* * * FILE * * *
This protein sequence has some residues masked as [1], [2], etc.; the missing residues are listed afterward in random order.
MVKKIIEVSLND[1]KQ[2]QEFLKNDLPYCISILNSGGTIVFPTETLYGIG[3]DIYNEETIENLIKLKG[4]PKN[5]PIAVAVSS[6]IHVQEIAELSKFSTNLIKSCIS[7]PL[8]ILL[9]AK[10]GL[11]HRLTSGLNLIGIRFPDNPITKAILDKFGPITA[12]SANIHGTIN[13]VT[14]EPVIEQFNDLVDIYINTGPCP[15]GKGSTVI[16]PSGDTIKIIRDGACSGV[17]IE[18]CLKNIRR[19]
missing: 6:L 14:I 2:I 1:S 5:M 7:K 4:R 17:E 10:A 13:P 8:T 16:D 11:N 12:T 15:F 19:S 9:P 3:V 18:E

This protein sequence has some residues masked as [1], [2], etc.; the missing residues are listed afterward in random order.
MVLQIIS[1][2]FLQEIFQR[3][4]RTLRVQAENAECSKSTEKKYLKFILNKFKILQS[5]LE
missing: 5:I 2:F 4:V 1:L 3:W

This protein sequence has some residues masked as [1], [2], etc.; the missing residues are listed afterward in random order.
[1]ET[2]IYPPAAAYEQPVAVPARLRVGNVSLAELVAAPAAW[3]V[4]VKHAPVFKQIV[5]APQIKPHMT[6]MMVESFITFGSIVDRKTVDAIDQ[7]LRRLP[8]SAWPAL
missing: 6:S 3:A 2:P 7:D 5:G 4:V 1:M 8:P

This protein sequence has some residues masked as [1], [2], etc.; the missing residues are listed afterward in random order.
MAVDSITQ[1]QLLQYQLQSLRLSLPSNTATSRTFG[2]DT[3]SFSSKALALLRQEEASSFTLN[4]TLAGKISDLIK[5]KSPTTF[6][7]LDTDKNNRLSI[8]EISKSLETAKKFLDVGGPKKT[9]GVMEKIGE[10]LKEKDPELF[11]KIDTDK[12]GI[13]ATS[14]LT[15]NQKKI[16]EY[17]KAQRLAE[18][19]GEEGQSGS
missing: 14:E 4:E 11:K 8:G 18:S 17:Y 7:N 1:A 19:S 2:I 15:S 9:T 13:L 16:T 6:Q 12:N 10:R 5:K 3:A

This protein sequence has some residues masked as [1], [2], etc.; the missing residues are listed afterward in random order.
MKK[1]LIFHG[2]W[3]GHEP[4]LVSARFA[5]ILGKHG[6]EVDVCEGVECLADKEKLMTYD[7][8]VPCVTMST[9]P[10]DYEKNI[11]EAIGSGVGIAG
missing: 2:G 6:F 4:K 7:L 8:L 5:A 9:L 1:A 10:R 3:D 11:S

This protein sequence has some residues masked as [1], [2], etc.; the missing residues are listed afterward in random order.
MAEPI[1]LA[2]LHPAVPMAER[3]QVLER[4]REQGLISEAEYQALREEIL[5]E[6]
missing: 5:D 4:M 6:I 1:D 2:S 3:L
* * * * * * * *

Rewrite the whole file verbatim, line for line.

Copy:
This protein sequence has some residues masked as [1], [2], etc.; the missing residues are listed afterward in random order.
MVKKIIEVSLND[1]KQ[2]QEFLKNDLPYCISILNSGGTIVFPTETLYGIG[3]DIYNEETIENLIKLKG[4]PKN[5]PIAVAVSS[6]IHVQEIAELSKFSTNLIKSCIS[7]PL[8]ILL[9]AK[10]GL[11]HRLTSGLNLIGIRFPDNPITKAILDKFGPITA[12]SANIHGTIN[13]VT[14]EPVIEQFNDLVDIYINTGPCP[15]GKGSTVI[16]PSGDTIKIIRDGACSGV[17]IE[18]CLKNIRR[19]
missing: 6:L 14:I 2:I 1:S 5:M 7:K 4:R 17:E 10:A 13:P 8:T 16:D 11:N 12:T 15:F 19:S 9:P 3:V 18:E

This protein sequence has some residues masked as [1], [2], etc.; the missing residues are listed afterward in random order.
MVLQIIS[1][2]FLQEIFQR[3][4]RTLRVQAENAECSKSTEKKYLKFILNKFKILQS[5]LE
missing: 5:I 2:F 4:V 1:L 3:W

This protein sequence has some residues masked as [1], [2], etc.; the missing residues are listed afterward in random order.
[1]ET[2]IYPPAAAYEQPVAVPARLRVGNVSLAELVAAPAAW[3]V[4]VKHAPVFKQIV[5]APQIKPHMT[6]MMVESFITFGSIVDRKTVDAIDQ[7]LRRLP[8]SAWPAL
missing: 6:S 3:A 2:P 7:D 5:G 4:V 1:M 8:P

This protein sequence has some residues masked as [1], [2], etc.; the missing residues are listed afterward in random order.
MAVDSITQ[1]QLLQYQLQSLRLSLPSNTATSRTFG[2]DT[3]SFSSKALALLRQEEASSFTLN[4]TLAGKISDLIK[5]KSPTTF[6][7]LDTDKNNRLSI[8]EISKSLETAKKFLDVGGPKKT[9]GVMEKIGE[10]LKEKDPELF[11]KIDTDK[12]GI[13]ATS[14]LT[15]NQKKI[16]EY[17]KAQRLAE[18][19]GEEGQSGS
missing: 14:E 4:E 11:K 8:G 18:S 17:Y 7:N 1:A 19:S 2:I 15:S 9:T 13:L 16:T 6:Q 12:N 10:R 5:K 3:A

This protein sequence has some residues masked as [1], [2], etc.; the missing residues are listed afterward in random order.
MKK[1]LIFHG[2]W[3]GHEP[4]LVSARFA[5]ILGKHG[6]EVDVCEGVECLADKEKLMTYD[7][8]VPCVTMST[9]P[10]DYEKNI[11]EAIGSGVGIAG
missing: 2:G 6:F 4:K 7:L 8:L 5:A 9:L 1:A 10:R 3:D 11:S

This protein sequence has some residues masked as [1], [2], etc.; the missing residues are listed afterward in random order.
MAEPI[1]LA[2]LHPAVPMAER[3]QVLER[4]REQGLISEAEYQALREEIL[5]E[6]
missing: 5:D 4:M 6:I 1:D 2:S 3:L